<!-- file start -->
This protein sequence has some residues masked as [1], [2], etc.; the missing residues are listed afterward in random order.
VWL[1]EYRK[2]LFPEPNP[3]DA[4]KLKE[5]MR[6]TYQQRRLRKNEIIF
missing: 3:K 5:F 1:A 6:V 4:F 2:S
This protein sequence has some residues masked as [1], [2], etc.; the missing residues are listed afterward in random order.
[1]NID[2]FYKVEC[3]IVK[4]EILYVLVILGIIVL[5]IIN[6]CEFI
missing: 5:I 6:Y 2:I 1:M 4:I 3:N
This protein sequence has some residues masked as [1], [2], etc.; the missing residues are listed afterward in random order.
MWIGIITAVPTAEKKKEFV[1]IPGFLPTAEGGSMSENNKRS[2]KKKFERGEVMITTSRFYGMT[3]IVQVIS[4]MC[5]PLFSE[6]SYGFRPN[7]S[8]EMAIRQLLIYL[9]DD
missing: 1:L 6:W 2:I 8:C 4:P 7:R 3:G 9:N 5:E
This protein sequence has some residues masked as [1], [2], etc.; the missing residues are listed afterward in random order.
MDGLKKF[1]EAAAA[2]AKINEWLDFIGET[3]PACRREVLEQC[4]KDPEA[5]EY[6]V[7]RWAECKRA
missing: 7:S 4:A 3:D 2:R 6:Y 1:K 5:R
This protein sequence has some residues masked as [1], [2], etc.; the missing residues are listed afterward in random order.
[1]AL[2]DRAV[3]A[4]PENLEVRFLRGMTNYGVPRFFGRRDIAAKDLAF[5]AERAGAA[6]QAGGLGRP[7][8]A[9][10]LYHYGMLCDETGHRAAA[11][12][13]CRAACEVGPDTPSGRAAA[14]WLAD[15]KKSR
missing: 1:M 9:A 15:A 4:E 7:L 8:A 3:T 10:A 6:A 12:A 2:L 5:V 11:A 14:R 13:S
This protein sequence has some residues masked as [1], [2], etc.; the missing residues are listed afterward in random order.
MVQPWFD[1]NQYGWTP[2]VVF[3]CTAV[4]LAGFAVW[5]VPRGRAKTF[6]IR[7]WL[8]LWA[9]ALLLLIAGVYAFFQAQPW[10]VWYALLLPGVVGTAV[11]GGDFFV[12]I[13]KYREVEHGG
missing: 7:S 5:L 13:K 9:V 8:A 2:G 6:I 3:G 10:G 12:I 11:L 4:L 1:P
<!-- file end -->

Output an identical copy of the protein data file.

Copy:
This protein sequence has some residues masked as [1], [2], etc.; the missing residues are listed afterward in random order.
VWL[1]EYRK[2]LFPEPNP[3]DA[4]KLKE[5]MR[6]TYQQRRLRKNEIIF
missing: 3:K 5:F 1:A 6:V 4:F 2:S
This protein sequence has some residues masked as [1], [2], etc.; the missing residues are listed afterward in random order.
[1]NID[2]FYKVEC[3]IVK[4]EILYVLVILGIIVL[5]IIN[6]CEFI
missing: 5:I 6:Y 2:I 1:M 4:I 3:N
This protein sequence has some residues masked as [1], [2], etc.; the missing residues are listed afterward in random order.
MWIGIITAVPTAEKKKEFV[1]IPGFLPTAEGGSMSENNKRS[2]KKKFERGEVMITTSRFYGMT[3]IVQVIS[4]MC[5]PLFSE[6]SYGFRPN[7]S[8]EMAIRQLLIYL[9]DD
missing: 1:L 6:W 2:I 8:C 4:P 7:R 3:G 9:N 5:E
This protein sequence has some residues masked as [1], [2], etc.; the missing residues are listed afterward in random order.
MDGLKKF[1]EAAAA[2]AKINEWLDFIGET[3]PACRREVLEQC[4]KDPEA[5]EY[6]V[7]RWAECKRA
missing: 7:S 4:A 3:D 2:R 6:Y 1:K 5:R
This protein sequence has some residues masked as [1], [2], etc.; the missing residues are listed afterward in random order.
[1]AL[2]DRAV[3]A[4]PENLEVRFLRGMTNYGVPRFFGRRDIAAKDLAF[5]AERAGAA[6]QAGGLGRP[7][8]A[9][10]LYHYGMLCDETGHRAAA[11][12][13]CRAACEVGPDTPSGRAAA[14]WLAD[15]KKSR
missing: 1:M 9:A 15:A 4:E 7:L 8:A 3:T 10:A 6:A 12:A 2:L 5:V 11:A 14:R 13:S
This protein sequence has some residues masked as [1], [2], etc.; the missing residues are listed afterward in random order.
MVQPWFD[1]NQYGWTP[2]VVF[3]CTAV[4]LAGFAVW[5]VPRGRAKTF[6]IR[7]WL[8]LWA[9]ALLLLIAGVYAFFQAQPW[10]VWYALLLPGVVGTAV[11]GGDFFV[12]I[13]KYREVEHGG
missing: 7:S 5:L 13:K 9:V 8:A 2:G 6:I 3:G 10:G 12:I 11:L 4:L 1:P